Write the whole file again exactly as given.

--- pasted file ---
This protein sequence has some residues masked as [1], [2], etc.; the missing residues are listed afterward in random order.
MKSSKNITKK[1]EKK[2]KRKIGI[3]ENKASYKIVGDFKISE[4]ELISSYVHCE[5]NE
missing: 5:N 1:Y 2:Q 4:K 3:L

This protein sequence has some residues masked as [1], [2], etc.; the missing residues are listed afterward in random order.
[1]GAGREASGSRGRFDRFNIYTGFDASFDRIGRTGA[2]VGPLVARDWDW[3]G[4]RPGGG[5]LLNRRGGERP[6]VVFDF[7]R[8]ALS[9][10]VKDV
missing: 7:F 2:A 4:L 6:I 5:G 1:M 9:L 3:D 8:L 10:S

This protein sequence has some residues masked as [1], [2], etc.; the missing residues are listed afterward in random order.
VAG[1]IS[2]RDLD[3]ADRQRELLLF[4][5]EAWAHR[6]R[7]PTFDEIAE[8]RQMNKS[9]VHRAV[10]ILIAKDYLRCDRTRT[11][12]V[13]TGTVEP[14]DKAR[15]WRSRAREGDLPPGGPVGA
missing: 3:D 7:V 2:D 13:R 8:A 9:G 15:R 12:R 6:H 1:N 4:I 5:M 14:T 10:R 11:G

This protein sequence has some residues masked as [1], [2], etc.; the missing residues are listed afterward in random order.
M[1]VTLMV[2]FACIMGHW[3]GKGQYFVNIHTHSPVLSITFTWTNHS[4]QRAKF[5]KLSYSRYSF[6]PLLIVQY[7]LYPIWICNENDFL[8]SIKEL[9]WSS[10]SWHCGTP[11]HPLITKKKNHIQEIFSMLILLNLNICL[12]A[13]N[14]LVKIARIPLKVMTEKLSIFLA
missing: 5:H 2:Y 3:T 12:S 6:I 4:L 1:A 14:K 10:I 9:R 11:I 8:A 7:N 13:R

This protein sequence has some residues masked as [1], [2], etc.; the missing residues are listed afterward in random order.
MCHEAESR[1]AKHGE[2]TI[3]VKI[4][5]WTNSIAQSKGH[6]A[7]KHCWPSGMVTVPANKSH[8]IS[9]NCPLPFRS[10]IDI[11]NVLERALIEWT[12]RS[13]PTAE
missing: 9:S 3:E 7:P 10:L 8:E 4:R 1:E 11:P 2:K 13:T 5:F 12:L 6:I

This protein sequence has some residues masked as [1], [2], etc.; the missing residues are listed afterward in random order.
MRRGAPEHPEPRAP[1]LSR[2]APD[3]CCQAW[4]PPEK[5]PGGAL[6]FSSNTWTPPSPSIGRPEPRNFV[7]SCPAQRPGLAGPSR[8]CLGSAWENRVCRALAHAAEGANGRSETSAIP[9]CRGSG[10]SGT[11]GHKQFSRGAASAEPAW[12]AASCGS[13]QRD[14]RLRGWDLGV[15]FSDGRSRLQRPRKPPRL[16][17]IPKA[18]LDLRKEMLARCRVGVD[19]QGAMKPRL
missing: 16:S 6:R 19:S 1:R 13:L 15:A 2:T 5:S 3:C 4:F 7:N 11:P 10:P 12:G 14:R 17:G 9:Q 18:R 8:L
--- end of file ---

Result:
This protein sequence has some residues masked as [1], [2], etc.; the missing residues are listed afterward in random order.
MKSSKNITKK[1]EKK[2]KRKIGI[3]ENKASYKIVGDFKISE[4]ELISSYVHCE[5]NE
missing: 5:N 1:Y 2:Q 4:K 3:L

This protein sequence has some residues masked as [1], [2], etc.; the missing residues are listed afterward in random order.
[1]GAGREASGSRGRFDRFNIYTGFDASFDRIGRTGA[2]VGPLVARDWDW[3]G[4]RPGGG[5]LLNRRGGERP[6]VVFDF[7]R[8]ALS[9][10]VKDV
missing: 7:F 2:A 4:L 6:I 5:G 1:M 9:L 3:D 8:L 10:S

This protein sequence has some residues masked as [1], [2], etc.; the missing residues are listed afterward in random order.
VAG[1]IS[2]RDLD[3]ADRQRELLLF[4][5]EAWAHR[6]R[7]PTFDEIAE[8]RQMNKS[9]VHRAV[10]ILIAKDYLRCDRTRT[11][12]V[13]TGTVEP[14]DKAR[15]WRSRAREGDLPPGGPVGA
missing: 3:D 7:V 2:D 13:R 8:A 9:G 15:R 12:R 6:H 1:N 4:I 5:M 14:T 10:R 11:G

This protein sequence has some residues masked as [1], [2], etc.; the missing residues are listed afterward in random order.
M[1]VTLMV[2]FACIMGHW[3]GKGQYFVNIHTHSPVLSITFTWTNHS[4]QRAKF[5]KLSYSRYSF[6]PLLIVQY[7]LYPIWICNENDFL[8]SIKEL[9]WSS[10]SWHCGTP[11]HPLITKKKNHIQEIFSMLILLNLNICL[12]A[13]N[14]LVKIARIPLKVMTEKLSIFLA
missing: 5:H 2:Y 3:T 12:S 6:I 4:L 1:A 14:K 10:I 9:R 11:I 8:A 7:N 13:R

This protein sequence has some residues masked as [1], [2], etc.; the missing residues are listed afterward in random order.
MCHEAESR[1]AKHGE[2]TI[3]VKI[4][5]WTNSIAQSKGH[6]A[7]KHCWPSGMVTVPANKSH[8]IS[9]NCPLPFRS[10]IDI[11]NVLERALIEWT[12]RS[13]PTAE
missing: 9:S 3:E 7:P 10:L 8:E 4:R 1:E 11:P 2:K 13:T 5:F 12:L 6:I

This protein sequence has some residues masked as [1], [2], etc.; the missing residues are listed afterward in random order.
MRRGAPEHPEPRAP[1]LSR[2]APD[3]CCQAW[4]PPEK[5]PGGAL[6]FSSNTWTPPSPSIGRPEPRNFV[7]SCPAQRPGLAGPSR[8]CLGSAWENRVCRALAHAAEGANGRSETSAIP[9]CRGSG[10]SGT[11]GHKQFSRGAASAEPAW[12]AASCGS[13]QRD[14]RLRGWDLGV[15]FSDGRSRLQRPRKPPRL[16][17]IPKA[18]LDLRKEMLARCRVGVD[19]QGAMKPRL
missing: 16:S 6:R 19:S 1:R 13:L 15:A 2:T 5:S 3:C 4:F 7:N 11:P 10:P 12:G 14:R 17:G 9:Q 18:R 8:L